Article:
About the Program
PhD in Film and Media
Students in the Film and Media PhD are encouraged to situate moving images within the larger theoretical and analytical frameworks of a range of other disciplines. They integrate the traditions of history, law, literature, religion, and political theory to the newer disciplines of film studies and digital media, applying the tools of post-structuralism, psychoanalysis, new historicism, Frankfurt School, feminist theory, queer theory, post-colonialism, and deconstruction. Many combine their degree study with a campus designated emphasis (graduate “minor”) in New Media, in Critical Theory, or in Women, Gender and Sexuality.
Designated Emphasis in Film Studies
PhD students at Berkeley may add a Designated Emphasis in Film Studies to their major fields. The designated emphasis provides curricular and research resources for students who want to concentrate on film within their respective disciplines and have their work formally recognized. Designed to bring together faculty and students from different departments, the program provides a unique context for rigorous cross-disciplinary thinking and promotes innovative research in the theory and history of cinema.
Admission to the University
Minimum Requirements for Admission
The following minimum requirements apply to all graduate programs and will be verified by the Graduate Division:
- A bachelor’s degree or recognized equivalent from an accredited institution;
- A grade point average of B or better (3.0);
- If the applicant comes from a country or political entity (e.g., Quebec) where English is not the official language, adequate proficiency in English to do graduate work, as evidenced by a TOEFL score of at least 90 on the iBT test, 570 on the paper-and-pencil test, or an IELTS Band score of at least 7 on a 9-point scale (note that individual programs may set higher levels for any of these); and
- Sufficient undergraduate training to do graduate work in the given field.
Applicants Who Already Hold a Graduate Degree
The Graduate Council views academic degrees not as vocational training certificates, but as evidence of broad training in research methods, independent study, and articulation of learning. Therefore, applicants who already have academic graduate degrees should be able to pursue new subject matter at an advanced level without need to enroll in a related or similar graduate program.
Programs may consider students for an additional academic master’s or professional master’s degree only if the additional degree is in a distinctly different field.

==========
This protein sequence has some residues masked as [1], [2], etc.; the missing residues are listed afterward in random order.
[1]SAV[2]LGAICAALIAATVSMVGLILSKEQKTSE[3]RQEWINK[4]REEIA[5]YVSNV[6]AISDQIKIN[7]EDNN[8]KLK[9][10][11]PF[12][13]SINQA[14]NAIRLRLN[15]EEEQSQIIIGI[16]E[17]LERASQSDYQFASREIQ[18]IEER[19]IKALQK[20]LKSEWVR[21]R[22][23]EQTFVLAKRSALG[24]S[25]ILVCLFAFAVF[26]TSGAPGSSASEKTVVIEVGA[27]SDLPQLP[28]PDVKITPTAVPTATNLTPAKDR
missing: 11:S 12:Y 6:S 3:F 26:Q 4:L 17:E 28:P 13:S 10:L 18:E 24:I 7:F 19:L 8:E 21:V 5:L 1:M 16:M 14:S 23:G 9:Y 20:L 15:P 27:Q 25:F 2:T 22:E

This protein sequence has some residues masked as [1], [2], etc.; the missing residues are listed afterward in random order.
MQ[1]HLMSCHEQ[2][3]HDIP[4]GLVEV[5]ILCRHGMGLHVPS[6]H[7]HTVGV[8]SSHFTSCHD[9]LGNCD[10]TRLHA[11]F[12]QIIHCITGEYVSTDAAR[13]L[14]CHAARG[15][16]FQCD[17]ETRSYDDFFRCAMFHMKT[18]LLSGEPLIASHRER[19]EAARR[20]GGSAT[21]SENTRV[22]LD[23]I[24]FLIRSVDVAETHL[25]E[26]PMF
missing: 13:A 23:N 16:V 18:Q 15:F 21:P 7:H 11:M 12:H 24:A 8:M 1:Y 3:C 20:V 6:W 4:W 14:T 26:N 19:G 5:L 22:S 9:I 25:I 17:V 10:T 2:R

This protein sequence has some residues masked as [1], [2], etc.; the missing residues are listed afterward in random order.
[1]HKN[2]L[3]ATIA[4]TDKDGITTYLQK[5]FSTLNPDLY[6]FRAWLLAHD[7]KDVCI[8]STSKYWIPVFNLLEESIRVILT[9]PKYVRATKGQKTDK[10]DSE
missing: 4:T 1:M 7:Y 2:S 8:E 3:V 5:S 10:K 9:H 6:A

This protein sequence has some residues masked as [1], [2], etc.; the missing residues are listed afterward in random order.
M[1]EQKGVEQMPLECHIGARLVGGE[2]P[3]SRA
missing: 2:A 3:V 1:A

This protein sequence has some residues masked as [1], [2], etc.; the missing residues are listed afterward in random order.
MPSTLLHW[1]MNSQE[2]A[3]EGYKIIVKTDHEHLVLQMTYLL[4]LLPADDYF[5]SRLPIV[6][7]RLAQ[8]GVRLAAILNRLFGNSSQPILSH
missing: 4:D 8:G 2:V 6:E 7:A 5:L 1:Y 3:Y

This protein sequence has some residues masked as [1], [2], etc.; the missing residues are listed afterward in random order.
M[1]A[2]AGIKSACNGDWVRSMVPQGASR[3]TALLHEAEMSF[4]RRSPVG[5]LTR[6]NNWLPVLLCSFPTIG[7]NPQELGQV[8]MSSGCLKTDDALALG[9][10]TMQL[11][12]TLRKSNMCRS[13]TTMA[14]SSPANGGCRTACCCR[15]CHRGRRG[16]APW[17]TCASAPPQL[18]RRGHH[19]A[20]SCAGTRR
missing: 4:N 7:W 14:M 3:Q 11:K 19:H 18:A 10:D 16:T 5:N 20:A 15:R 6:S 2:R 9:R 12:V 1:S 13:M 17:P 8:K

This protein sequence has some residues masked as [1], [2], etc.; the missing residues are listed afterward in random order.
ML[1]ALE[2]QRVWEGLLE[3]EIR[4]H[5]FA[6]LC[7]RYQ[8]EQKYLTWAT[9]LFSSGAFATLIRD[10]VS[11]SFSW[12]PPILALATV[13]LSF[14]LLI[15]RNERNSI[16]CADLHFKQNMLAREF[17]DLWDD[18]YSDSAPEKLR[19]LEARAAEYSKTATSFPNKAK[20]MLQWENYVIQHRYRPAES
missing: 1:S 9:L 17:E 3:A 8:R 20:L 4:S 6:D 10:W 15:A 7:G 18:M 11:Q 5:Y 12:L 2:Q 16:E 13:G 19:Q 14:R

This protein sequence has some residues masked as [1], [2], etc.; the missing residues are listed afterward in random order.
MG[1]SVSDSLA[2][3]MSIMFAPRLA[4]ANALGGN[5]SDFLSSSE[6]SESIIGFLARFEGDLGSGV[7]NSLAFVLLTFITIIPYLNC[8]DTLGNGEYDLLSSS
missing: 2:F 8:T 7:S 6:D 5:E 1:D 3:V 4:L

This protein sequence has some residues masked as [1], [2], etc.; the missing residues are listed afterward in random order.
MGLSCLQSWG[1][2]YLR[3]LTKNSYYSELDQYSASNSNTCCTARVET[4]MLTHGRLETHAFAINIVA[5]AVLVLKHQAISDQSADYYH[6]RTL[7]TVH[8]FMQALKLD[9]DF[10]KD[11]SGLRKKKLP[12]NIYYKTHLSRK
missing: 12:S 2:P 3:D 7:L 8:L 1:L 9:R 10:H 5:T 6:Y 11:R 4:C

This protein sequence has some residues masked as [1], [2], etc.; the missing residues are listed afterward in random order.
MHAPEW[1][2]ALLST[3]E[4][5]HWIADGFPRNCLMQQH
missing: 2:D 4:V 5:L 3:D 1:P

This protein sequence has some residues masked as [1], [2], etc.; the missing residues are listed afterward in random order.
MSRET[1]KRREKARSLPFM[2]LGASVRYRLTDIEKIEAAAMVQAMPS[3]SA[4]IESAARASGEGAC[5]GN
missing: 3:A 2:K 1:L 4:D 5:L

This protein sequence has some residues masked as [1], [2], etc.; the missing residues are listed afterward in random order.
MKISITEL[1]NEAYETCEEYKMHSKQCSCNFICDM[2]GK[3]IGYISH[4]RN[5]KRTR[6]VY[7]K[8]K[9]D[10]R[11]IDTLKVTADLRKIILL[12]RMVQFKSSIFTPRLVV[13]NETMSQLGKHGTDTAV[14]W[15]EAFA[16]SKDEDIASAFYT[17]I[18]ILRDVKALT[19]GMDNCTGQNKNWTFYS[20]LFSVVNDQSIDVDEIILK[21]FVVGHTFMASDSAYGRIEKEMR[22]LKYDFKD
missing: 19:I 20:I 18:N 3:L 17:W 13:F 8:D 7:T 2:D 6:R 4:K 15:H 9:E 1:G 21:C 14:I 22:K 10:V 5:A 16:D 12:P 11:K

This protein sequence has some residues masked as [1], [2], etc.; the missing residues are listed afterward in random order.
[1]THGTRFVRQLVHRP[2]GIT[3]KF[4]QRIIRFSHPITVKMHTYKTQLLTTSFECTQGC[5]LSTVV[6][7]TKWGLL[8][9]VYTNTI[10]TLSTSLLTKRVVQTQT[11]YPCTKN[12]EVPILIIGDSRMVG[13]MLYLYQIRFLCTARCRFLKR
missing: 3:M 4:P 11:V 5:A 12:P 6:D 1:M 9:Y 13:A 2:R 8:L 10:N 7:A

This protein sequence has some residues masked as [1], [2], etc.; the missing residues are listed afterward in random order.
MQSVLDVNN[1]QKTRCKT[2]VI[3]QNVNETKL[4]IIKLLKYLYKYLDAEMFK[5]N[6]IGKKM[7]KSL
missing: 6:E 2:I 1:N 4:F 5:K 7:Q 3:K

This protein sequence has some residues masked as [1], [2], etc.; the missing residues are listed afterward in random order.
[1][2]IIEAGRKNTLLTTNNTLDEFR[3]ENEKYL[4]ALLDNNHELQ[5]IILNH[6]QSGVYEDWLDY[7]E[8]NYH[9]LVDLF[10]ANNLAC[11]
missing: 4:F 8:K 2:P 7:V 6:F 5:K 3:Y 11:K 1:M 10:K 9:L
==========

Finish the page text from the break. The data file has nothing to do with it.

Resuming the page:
Applicants admitted to a doctoral program that requires a master’s degree to be earned at Berkeley as a prerequisite (even though the applicant already has a master’s degree from another institution in the same or a closely allied field of study) will be permitted to undertake the second master’s degree, despite the overlap in field.
The Graduate Division will admit students for a second doctoral degree only if they meet the following guidelines:
- Applicants with doctoral degrees may be admitted for an additional doctoral degree only if that degree program is in a general area of knowledge distinctly different from the field in which they earned their original degree. For example, a physics PhD could be admitted to a doctoral degree program in music or history; however, a student with a doctoral degree in mathematics would not be permitted to add a PhD in statistics.
- Applicants who hold the PhD degree may be admitted to a professional doctorate or professional master’s degree program if there is no duplication of training involved.
Applicants may apply only to one single degree program or one concurrent degree program per admission cycle.
Required Documents for Applications
- Transcripts: Applicants may upload unofficial transcripts with your application for the departmental initial review. If the applicant is admitted, then official transcripts of all college-level work will be required. Official transcripts must be in sealed envelopes as issued by the school(s) attended. If you have attended Berkeley, upload your unofficial transcript with your application for the departmental initial review. If you are admitted, an official transcript with evidence of degree conferral will not be required.
- Letters of recommendation: Applicants may request online letters of recommendation through the online application system. Hard copies of recommendation letters must be sent directly to the program, not the Graduate Division.
- Evidence of English language proficiency: All applicants from countries or political entities in which the official language is not English are required to submit official evidence of English language proficiency. This applies to applicants from Bangladesh, Burma, Nepal, India, Pakistan, Latin America, the Middle East, the People’s Republic of China, Taiwan, Japan, Korea, Southeast Asia, most European countries, and Quebec (Canada). However, applicants who, at the time of application, have already completed at least one year of full-time academic course work with grades of B or better at a US university may submit an official transcript from the US university to fulfill this requirement. The following courses will not fulfill this requirement: